For the last several years, tech and business reporters have been predicting the imminent demise of Twitter. Yet, it’s still here and it’s still one of the handful of social icons you’ll find adorning websites and marketing collateral.

Someone recently asked if Twitter is still relevant. Is there still value in being on Twitter? Our perspective: yes.

While the 10-year-old micro-blogging platform is dealing with some highly public issues (a not-yet effective approach to putting a stop to harassment and sluggish growth among them) and acquisition rumors have been swirling, we believe that for many brands, there are strong arguments for sticking with the platform.

  1. While my 90-year-old Grandmother is on Facebook, others aren’t. Twitter’s 313 million regular monthly users may fall well short of Facebook, but this number is nothing to scoff at. Many avid Twitter users who swear by the platform will be much harder to reach through other channels, especially as consumers spend more time in apps and less time surfing the web. Additionally, Twitter is built around the interest graph, where users follow other people and brands that align with their interests, as opposed to Facebook’s structure, which is focused around the social graph, where users tend to connect with people they know. The result: Twitter users are connecting with a wider, and different, set of people and brands.
  1. Twitter remains a key part of multi-channel marketing campaigns. Consumers are all over the place when it comes to where they spend their time and how they consume media and messages. The saying “don’t put all your eggs in one basket” easily applies to marketing channels. Twitter remains a fundamental piece of many integrated marketing campaigns as it provides yet another opportunity to reach your target audience with the messages you want to deliver.
  1. Nearly 63% of Twitter users cite the platform as a major source of news. If sharing newsworthy stories and information is key to your brand, Twitter is a must-have. With Facebook’s recent algorithm changes, further prioritizing family and friends, Twitter has become an even more obvious choice for reaching a wide audience with high quality news and information.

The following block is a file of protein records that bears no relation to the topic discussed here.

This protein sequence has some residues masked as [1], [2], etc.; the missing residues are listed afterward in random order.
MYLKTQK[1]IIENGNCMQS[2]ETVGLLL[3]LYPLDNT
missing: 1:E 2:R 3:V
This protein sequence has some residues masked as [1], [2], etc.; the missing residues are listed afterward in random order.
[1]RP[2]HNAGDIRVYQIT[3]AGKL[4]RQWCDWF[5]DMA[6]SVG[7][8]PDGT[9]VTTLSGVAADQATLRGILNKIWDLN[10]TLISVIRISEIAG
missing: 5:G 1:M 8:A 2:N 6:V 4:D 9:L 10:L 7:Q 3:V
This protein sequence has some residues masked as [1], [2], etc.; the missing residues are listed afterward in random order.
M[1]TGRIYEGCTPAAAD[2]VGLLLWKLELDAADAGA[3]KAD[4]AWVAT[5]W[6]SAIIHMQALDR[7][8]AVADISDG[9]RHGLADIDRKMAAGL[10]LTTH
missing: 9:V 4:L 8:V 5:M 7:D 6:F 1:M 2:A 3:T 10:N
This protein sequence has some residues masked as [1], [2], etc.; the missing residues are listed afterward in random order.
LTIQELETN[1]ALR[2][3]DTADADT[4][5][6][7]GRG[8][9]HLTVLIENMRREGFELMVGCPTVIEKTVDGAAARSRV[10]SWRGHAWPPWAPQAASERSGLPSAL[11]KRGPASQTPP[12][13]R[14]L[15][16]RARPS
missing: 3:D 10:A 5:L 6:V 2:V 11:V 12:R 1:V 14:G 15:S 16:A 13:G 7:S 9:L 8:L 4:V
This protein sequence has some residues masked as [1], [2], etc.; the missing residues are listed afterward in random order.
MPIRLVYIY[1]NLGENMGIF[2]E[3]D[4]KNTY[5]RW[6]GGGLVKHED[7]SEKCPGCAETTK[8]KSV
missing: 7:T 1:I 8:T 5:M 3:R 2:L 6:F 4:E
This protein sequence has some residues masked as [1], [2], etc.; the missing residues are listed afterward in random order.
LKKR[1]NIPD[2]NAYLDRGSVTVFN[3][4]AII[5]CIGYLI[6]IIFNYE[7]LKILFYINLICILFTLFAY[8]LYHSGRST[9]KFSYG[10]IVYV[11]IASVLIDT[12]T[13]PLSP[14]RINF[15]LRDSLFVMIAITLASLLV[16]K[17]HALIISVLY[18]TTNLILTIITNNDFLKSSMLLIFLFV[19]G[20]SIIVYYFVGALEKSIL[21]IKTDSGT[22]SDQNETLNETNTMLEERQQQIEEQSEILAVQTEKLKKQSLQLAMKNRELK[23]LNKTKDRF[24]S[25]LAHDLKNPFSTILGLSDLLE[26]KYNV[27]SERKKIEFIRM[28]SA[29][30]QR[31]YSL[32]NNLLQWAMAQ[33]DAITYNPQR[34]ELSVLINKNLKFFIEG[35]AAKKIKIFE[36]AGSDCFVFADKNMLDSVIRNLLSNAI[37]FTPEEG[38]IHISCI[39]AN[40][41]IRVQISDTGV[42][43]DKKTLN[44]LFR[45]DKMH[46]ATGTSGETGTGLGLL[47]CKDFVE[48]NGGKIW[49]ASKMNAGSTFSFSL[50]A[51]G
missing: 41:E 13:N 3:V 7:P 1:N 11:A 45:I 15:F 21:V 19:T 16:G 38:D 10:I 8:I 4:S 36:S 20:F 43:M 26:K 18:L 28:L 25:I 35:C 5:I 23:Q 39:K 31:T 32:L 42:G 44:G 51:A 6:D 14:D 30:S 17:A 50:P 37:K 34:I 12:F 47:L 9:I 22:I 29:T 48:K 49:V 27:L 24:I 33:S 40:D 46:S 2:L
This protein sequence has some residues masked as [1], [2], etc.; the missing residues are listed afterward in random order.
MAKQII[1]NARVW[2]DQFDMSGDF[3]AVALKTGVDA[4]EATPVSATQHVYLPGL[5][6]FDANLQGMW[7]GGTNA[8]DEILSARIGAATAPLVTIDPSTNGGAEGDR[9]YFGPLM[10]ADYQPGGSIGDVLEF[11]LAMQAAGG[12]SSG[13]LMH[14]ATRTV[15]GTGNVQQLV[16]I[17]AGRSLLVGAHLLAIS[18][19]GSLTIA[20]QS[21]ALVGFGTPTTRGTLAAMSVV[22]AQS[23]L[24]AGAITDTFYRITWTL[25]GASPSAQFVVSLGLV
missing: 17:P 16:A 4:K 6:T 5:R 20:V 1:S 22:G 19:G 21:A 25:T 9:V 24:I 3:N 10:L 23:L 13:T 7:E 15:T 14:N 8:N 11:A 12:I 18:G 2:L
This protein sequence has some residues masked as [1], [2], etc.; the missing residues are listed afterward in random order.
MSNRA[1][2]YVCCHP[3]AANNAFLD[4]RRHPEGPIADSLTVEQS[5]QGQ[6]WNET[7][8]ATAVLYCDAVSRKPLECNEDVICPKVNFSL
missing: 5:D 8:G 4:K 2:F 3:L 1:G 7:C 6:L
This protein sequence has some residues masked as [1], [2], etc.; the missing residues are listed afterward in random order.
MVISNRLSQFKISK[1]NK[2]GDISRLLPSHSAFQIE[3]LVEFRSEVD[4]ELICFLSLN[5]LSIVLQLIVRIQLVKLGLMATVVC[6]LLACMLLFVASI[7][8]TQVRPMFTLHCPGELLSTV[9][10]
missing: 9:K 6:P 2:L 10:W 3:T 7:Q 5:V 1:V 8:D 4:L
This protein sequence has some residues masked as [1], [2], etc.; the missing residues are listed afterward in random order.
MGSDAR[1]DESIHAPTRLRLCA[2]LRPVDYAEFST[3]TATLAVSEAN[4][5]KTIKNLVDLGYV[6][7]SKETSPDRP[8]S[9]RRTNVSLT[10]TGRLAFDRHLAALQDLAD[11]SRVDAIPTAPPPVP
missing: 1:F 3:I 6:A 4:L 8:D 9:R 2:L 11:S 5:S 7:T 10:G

1. Twitter users love to spend money. As reported by Social Times, 52 percent of Twitter users have bought a product they first learned of on Twitter, while 81 percent rate Twitter over TV in terms of its impact on purchase decisions. Twitter’s own research finds that 64% of users influence the purchases of friends and family. This is not insignificant if you are a consumer goods brand.
  1. Twitter offers real-time, person-to-brand communication at its best. Twitter revolutionized the personal connection consumers have with brands. Customer service has shifted from call centers to social media, with Twitter at the forefront of that revolution. Beyond this, consumers feel a stronger connection to brands they follow on Twitter, often building a sense of community and loyalty. With 82 percent of users actively engaging with brands on the platform, brands must make a commitment to, and investment in, consistently responding to questions and comments, and creating and sharing quality content that is engaging, informative and that consumers care about – not simply one-sided marketing messages.
  1. The evolution continues. Twitter has been introducing significant changes in order to be more welcoming and user-friendly. The biggest complaint about the platform since its origins as a SMS-based service has been that it’s too confusing. Twitter is evolving to create a more open and welcoming environment: non-users can access content without logging in, changes to character counts offers more space in each Tweet, and the new live streaming partnership with the NFL kicked-off to resounding approvals from consumers and industry watchers.

It is clear that there is not one social media platform that is able to reach every consumer. While Twitter is still pushing to evolve, it remains an excellent platform for many brands to reach their target audiences, build brand loyalists, and share their stories.


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